Herr said he was not surprised to see Pittsburgh on Amazon’s top 20 list, but would also not be surprised if the city did not make the cut.
“Overall, it’s good for the city to think about why we would be a good fit, to help us evaluate how we could attract other companies to our area,” Herr said.
Speaking to the possible cultural impacts on the city, Mark Abramovic, instructor in business administration, detailed the cultural revitalization of Pittsburgh that he has witnessed first-hand.
Abramovic explained the city’s shift from a coal and steel industry, to the energy hub it is becoming today. In the early 1980’s, Abramovic was a witness to meetings and presentations from leaders in Pittsburgh who wanted to resurrect the city following the collapse of the steel industry.
“This group ensured that the future of the city would include financial services, biomedical research, entrepreneurial developments, and artificial intelligence that would transition the it from blue collar to high-tech,” Abramovic said.
He explained that this project helped to create the ‘new’ Pittsburgh that exists today.
Now, Abramovic said that Pittsburgh is currently undergoing huge developments in the energy industry. The industry is currently building energy hubs, called cracker plants, along the Gulf Coast, and has begun building in the Western Pennsylvania area.
“If these companies are already coming in, it makes sense for Amazon to want to be around the action,” Abramovic said.
Abramovic speculates that an increase in new companies would create competition for existing Pittsburgh corporations, and affect the workforce in the city.
“This would increase competitions for many jobs, especially all business-type jobs. As demand goes up, starting salaries would also go up in the area. However, so would the demand for everything else,” Abramovic said.
Abramovic predicts an increase in the cost of living in Pittsburgh, which has been historically low when compared to other cities of the same size.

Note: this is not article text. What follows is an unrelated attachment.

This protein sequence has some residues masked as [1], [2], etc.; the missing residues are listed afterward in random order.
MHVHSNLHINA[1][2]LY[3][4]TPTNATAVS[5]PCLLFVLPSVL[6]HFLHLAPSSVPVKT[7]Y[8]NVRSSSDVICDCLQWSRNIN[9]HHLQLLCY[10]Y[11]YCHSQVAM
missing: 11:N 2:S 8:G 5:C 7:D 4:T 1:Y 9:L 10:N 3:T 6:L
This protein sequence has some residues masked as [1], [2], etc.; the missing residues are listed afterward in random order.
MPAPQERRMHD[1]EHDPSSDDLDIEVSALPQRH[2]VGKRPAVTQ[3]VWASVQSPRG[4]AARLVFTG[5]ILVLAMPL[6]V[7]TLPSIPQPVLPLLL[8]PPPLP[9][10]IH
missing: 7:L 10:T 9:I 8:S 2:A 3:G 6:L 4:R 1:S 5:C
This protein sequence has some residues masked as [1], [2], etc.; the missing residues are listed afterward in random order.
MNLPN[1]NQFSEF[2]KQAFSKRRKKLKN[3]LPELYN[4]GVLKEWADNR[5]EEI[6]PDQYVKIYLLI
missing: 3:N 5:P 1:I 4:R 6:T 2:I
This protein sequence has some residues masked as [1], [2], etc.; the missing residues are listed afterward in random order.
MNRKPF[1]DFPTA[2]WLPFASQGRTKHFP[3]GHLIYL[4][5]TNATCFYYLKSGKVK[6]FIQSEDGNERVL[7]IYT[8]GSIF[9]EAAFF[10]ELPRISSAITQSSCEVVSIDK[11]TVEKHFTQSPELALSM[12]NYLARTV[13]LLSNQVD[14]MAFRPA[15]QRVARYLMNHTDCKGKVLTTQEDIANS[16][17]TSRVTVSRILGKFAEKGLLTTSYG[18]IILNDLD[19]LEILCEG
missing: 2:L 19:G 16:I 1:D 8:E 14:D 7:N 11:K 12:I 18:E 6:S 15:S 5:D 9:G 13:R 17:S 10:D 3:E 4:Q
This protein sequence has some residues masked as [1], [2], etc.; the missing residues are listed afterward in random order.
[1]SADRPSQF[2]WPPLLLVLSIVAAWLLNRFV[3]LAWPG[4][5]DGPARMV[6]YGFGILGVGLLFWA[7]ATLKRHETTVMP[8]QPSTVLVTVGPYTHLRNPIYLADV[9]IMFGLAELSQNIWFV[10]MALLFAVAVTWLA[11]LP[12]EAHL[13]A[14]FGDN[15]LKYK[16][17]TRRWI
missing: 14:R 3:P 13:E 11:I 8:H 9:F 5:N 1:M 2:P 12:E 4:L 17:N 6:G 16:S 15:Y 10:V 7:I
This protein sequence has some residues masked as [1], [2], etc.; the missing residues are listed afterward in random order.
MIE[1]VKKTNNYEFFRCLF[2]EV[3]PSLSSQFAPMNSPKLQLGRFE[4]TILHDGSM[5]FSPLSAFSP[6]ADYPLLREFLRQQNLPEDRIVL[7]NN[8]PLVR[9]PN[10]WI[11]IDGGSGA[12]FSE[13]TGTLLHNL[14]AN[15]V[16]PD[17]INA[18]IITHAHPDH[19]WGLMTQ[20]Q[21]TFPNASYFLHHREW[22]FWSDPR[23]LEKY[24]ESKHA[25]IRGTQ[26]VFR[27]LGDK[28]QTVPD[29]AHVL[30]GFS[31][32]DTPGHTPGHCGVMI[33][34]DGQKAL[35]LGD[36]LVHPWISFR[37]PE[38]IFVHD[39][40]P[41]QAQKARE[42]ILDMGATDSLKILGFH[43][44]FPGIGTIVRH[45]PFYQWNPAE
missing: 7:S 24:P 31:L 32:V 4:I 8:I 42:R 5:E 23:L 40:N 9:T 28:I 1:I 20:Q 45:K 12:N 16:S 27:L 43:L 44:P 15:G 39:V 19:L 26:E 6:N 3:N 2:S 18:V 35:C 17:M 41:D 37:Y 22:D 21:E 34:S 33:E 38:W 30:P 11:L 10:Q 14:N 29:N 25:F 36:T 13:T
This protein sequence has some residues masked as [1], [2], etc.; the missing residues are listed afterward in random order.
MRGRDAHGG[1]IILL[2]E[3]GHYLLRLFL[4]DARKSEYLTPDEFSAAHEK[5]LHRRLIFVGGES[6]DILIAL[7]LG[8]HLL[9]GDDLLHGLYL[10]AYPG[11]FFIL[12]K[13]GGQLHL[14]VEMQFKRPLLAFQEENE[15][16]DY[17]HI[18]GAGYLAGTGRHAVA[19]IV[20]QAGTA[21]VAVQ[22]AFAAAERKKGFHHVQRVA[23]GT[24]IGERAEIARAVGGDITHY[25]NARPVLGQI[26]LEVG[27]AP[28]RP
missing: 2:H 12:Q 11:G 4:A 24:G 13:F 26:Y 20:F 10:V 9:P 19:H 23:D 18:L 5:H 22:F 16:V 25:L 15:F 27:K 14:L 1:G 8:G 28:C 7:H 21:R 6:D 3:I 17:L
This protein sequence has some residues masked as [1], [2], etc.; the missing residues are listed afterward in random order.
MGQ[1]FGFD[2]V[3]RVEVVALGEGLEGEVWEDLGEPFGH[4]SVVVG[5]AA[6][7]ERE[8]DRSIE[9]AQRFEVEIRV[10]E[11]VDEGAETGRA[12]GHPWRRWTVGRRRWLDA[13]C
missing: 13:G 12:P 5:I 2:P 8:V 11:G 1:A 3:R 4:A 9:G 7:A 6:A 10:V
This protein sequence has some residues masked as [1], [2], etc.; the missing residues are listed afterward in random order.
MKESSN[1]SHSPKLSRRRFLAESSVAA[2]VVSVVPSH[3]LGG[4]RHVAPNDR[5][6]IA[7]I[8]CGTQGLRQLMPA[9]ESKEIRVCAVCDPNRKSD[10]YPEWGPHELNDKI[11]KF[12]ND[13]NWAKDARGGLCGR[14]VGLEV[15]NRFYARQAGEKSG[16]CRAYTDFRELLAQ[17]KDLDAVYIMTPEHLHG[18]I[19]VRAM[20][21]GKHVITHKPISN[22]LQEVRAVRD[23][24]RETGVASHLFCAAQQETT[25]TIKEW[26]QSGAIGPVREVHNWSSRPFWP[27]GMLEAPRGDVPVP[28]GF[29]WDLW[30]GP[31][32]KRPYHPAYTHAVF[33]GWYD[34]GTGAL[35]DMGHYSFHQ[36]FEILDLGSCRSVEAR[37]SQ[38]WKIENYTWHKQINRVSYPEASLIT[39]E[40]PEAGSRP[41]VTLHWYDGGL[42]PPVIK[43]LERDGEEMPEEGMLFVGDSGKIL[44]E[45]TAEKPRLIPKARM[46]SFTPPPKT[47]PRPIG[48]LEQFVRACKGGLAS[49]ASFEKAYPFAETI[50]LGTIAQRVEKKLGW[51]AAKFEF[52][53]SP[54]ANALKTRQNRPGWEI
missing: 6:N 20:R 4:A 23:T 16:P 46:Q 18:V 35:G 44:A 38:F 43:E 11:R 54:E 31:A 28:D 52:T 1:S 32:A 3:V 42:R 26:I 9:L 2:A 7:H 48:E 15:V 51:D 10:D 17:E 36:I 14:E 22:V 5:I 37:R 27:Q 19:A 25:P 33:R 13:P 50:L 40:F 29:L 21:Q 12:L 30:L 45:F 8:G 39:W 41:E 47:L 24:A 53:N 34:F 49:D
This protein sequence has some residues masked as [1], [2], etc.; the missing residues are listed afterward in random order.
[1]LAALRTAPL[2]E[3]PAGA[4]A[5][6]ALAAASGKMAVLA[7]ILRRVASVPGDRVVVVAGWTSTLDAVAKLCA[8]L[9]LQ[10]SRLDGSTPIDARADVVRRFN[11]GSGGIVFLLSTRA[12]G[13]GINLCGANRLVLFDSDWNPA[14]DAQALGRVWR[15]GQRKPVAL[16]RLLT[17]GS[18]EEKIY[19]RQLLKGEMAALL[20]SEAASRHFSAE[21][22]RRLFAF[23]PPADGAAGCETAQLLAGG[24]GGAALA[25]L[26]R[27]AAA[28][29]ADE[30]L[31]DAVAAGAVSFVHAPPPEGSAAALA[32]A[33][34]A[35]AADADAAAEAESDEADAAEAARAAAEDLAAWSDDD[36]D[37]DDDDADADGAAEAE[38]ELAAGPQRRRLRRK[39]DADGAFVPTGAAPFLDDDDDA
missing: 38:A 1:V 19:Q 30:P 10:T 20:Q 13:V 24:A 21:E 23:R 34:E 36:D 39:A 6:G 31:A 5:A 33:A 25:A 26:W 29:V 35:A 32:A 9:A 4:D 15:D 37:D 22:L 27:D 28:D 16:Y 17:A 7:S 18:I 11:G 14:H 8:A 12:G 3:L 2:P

He feels that housing prices would also increase.
Culturally, Abramovic foresees an increased interest in the entertainment options that Pittsburgh has to offer.
“An increased amount of disposable income for residents would elevate the quality of our entertainment, restaurants, and other recreational activities,” Abramovic said.
Abramovic mentioned Amazon’s employees would also be interested in the quality of Pittsburgh school systems, healthcare options and transportation.
He feels that an increased feeling of crowdedness would be a big issue for Pittsburgh residents, and a con for the city.
“It would take years for current residents to assimilate to the influx of crowds. I believe people would become frustrated with the change in traffic patterns and transportation options,” he said.
Abramovic said that Pittsburgh has an issue with mass transportation that may be a problem for Amazon employees.
“Transportation could be a downfall at first, but I don’t believe it would be as important to the company employees as the other aspects,” Abramovic said.
While there are still questions regarding Pittsburgh’s bid, Abramovic believes that if the city does release the documents, they will be out of the running for the headquarters.
“I think if other cities are willing to comply and keep the bids private, Amazon will move on to one of those and drop Pittsburgh from the race,” Abramovic said.
Cities such as Boston, San Jose and Raleigh, N.C are also being considered. Final selections are believed to be being made in person, with Amazon employees visiting each city in the coming months.
Photos: Darrell Sapp/ Pittsburgh Post Gazette